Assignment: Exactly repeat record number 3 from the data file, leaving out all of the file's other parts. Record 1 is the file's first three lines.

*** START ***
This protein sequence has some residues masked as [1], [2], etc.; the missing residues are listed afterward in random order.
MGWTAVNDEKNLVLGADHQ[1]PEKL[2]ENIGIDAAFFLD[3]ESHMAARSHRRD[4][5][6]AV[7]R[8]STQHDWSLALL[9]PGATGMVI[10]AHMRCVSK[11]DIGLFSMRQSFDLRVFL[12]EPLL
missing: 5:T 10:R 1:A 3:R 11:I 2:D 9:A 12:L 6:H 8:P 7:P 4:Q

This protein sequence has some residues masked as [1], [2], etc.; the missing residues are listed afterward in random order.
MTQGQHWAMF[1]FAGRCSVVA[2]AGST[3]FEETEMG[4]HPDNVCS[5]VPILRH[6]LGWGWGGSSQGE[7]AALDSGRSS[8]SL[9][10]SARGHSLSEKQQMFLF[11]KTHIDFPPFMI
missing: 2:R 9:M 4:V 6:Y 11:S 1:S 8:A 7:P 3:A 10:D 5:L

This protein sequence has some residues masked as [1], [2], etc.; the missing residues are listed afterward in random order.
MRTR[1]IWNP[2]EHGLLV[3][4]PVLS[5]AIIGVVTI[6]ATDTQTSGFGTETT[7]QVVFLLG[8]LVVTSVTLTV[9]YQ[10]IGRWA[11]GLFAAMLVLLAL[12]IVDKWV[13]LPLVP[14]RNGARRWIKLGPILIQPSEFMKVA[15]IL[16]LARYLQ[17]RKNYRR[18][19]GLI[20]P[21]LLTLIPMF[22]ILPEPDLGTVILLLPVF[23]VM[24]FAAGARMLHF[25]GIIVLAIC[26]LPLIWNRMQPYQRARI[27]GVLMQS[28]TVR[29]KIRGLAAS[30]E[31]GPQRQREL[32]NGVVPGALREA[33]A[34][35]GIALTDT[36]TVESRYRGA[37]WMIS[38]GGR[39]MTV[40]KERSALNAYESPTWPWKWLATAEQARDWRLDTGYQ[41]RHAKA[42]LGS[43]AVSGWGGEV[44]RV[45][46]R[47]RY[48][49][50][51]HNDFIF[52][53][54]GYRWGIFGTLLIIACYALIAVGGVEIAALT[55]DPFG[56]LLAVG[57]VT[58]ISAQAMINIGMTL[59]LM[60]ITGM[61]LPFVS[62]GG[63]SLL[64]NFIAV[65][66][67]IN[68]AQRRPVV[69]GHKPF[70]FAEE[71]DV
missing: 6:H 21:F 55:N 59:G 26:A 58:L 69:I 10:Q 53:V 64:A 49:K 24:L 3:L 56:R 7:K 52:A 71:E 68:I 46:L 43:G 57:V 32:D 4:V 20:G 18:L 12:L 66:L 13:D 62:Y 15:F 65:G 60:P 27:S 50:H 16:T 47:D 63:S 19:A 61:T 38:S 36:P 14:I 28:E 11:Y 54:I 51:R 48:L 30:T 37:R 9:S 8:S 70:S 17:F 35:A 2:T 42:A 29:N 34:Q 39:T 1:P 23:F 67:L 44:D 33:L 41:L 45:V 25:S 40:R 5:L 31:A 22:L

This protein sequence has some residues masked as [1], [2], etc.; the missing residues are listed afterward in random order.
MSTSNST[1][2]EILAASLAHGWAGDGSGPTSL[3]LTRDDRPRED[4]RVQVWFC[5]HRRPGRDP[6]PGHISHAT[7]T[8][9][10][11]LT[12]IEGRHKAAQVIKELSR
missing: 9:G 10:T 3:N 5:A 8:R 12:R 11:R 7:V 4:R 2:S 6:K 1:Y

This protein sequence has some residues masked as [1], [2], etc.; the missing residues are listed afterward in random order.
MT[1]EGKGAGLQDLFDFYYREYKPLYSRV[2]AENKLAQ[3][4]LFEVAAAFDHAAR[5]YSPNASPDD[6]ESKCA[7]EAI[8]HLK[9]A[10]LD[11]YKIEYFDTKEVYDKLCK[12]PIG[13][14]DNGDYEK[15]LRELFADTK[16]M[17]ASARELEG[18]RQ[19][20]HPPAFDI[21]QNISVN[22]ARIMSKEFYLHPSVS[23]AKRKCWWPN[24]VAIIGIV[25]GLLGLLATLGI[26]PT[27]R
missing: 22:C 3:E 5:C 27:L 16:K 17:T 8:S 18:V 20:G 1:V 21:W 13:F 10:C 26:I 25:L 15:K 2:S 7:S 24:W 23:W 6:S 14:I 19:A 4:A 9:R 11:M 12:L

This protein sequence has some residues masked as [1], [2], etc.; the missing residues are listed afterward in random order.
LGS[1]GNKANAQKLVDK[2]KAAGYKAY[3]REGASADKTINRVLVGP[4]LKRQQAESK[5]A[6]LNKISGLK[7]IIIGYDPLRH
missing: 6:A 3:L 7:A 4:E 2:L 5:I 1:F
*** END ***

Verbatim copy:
This protein sequence has some residues masked as [1], [2], etc.; the missing residues are listed afterward in random order.
MRTR[1]IWNP[2]EHGLLV[3][4]PVLS[5]AIIGVVTI[6]ATDTQTSGFGTETT[7]QVVFLLG[8]LVVTSVTLTV[9]YQ[10]IGRWA[11]GLFAAMLVLLAL[12]IVDKWV[13]LPLVP[14]RNGARRWIKLGPILIQPSEFMKVA[15]IL[16]LARYLQ[17]RKNYRR[18][19]GLI[20]P[21]LLTLIPMF[22]ILPEPDLGTVILLLPVF[23]VM[24]FAAGARMLHF[25]GIIVLAIC[26]LPLIWNRMQPYQRARI[27]GVLMQS[28]TVR[29]KIRGLAAS[30]E[31]GPQRQREL[32]NGVVPGALREA[33]A[34][35]GIALTDT[36]TVESRYRGA[37]WMIS[38]GGR[39]MTV[40]KERSALNAYESPTWPWKWLATAEQARDWRLDTGYQ[41]RHAKA[42]LGS[43]AVSGWGGEV[44]RV[45][46]R[47]RY[48][49][50][51]HNDFIF[52][53][54]GYRWGIFGTLLIIACYALIAVGGVEIAALT[55]DPFG[56]LLAVG[57]VT[58]ISAQAMINIGMTL[59]LM[60]ITGM[61]LPFVS[62]GG[63]SLL[64]NFIAV[65][66][67]IN[68]AQRRPVV[69]GHKPF[70]FAEE[71]DV
missing: 6:H 21:F 55:N 59:G 26:A 58:L 69:I 10:Q 53:V 64:A 49:K 24:L 3:L 56:R 7:K 52:A 71:E 68:I 46:L 43:G 57:V 32:D 4:V 20:G 18:L 12:L 66:L 13:D 62:Y 15:F 65:G 60:P 27:S 50:H 16:T 47:D 63:S 19:A 61:T 38:S 36:P 14:I 28:E 11:Y 54:I 51:R 48:L 30:T 37:R 9:S 8:S 70:S 17:F 35:A 2:T 42:A 29:N 34:Q 39:T 1:P 23:F 67:L 44:D 33:L 41:L 45:V 25:S 40:R 5:L 31:A 22:L